JWI thanks Rabbi Amy Bolton, Rabbi Nina Beth Cardin, Cantor Katchko‐Gray, and Rabbi Donna Kirshbaum, all members of the members of the Clergy Task Force, for their thoughtful participation in the project.

The guide is available for download, free of charge.

JWI’s Clergy Task Force on Domestic Abuse in the Jewish Community is a multi-denominational group representing all parts of the Jewish community and committed to providing leadership by speaking publicly, developing and disseminating resources and training, and providing guidance to clergy working with families experiencing abuse. As with all of JWI’s task forces working on domestic abuse issues, this one includes survivors of domestic violence.

Jewish Women International is the leading Jewish organization empowering women and girls through economic literacy, community training, healthy relationships education, and the proliferation of women’s leadership. Our innovative programs, advocacy, and philanthropic initiatives protect the fundamental rights of all girls and women to live in safe homes, thrive in healthy relationships, and realize the full potential of their personal strength.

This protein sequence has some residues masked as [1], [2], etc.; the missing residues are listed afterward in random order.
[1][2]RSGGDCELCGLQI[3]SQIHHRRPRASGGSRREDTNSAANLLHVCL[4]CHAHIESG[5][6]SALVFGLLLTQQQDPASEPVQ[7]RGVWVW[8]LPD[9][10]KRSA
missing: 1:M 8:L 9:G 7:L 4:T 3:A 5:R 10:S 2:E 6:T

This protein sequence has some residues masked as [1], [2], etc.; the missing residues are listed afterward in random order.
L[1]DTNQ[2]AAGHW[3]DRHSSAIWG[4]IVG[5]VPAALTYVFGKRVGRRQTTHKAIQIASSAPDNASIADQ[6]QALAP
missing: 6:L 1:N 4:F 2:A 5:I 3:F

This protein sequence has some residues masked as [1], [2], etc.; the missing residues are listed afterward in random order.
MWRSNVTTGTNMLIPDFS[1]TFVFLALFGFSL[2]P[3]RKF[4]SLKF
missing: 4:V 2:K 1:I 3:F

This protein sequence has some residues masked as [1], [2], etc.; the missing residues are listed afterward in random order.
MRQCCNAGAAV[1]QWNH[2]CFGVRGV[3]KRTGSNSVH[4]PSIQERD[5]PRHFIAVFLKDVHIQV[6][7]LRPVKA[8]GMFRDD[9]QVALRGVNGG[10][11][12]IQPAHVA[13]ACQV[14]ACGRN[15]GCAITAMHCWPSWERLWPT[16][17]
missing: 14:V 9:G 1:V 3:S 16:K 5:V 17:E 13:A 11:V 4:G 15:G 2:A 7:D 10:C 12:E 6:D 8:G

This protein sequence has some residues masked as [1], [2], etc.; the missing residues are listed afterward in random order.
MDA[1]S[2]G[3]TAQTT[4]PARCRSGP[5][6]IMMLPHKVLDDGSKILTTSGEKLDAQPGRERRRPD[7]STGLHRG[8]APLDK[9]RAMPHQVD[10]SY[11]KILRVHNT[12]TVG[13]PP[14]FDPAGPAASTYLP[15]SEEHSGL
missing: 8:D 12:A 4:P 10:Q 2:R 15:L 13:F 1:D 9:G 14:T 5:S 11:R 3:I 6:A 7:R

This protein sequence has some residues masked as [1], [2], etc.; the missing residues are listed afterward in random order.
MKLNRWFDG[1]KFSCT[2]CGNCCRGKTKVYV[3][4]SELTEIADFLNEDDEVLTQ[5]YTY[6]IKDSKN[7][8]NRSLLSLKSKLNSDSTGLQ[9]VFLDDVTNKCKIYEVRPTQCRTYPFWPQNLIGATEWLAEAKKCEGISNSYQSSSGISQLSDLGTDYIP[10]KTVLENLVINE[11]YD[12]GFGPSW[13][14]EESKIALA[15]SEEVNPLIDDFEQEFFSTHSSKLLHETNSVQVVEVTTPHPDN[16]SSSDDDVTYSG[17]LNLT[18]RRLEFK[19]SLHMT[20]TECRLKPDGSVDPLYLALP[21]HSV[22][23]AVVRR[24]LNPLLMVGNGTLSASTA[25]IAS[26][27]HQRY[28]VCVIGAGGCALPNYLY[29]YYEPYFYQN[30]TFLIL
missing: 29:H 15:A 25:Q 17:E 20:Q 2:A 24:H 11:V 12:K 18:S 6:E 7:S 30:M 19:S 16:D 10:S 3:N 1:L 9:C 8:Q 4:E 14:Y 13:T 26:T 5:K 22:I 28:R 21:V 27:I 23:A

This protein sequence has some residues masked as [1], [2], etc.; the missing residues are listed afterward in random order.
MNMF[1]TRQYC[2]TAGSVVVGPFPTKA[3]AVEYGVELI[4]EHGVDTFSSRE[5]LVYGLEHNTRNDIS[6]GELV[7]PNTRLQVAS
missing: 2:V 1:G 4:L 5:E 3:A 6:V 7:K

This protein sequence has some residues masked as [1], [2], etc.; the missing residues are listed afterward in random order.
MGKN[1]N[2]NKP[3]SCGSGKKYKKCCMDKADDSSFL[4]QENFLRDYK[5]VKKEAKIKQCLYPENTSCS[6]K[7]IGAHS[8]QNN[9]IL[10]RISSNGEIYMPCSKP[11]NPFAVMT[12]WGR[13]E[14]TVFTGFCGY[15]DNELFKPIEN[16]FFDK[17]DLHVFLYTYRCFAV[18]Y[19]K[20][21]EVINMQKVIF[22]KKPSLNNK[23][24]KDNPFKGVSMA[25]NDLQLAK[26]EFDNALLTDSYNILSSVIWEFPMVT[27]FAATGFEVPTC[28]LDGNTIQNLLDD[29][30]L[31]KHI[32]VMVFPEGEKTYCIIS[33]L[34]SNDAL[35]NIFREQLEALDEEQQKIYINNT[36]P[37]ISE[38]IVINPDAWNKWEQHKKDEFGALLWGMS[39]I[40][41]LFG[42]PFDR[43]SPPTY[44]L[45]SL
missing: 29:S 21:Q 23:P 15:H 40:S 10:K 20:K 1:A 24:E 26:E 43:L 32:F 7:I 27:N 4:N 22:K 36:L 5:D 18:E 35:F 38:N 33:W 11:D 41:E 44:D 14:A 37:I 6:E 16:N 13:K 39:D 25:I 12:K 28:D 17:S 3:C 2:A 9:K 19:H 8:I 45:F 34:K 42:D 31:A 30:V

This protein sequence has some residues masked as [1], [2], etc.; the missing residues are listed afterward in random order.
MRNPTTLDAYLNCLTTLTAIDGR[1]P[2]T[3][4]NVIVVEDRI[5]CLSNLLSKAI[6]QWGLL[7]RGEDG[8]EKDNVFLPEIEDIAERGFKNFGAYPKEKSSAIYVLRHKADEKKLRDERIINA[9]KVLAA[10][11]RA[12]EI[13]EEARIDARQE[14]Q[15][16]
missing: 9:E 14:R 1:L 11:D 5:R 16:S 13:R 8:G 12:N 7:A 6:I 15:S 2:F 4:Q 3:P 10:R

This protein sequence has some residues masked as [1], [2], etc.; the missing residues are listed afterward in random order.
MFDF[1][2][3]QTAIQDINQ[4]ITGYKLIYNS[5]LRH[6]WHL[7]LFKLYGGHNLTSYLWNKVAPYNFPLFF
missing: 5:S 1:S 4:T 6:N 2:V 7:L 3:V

JWI Leads Efforts to Reauthorize Violence Against Women Act

The Violence Against Women Act was drafted by Sen. Joe Biden in 1994. It was passed by Congress and signed by Pres. Bill Clinton on September 13, 1994. It needs to reauthorized this year.

Almost 45 Faith-Based Organizations Sign Onto Letter in Support of the Bi-Partisan Legislation

— by Ann Rose Greenberg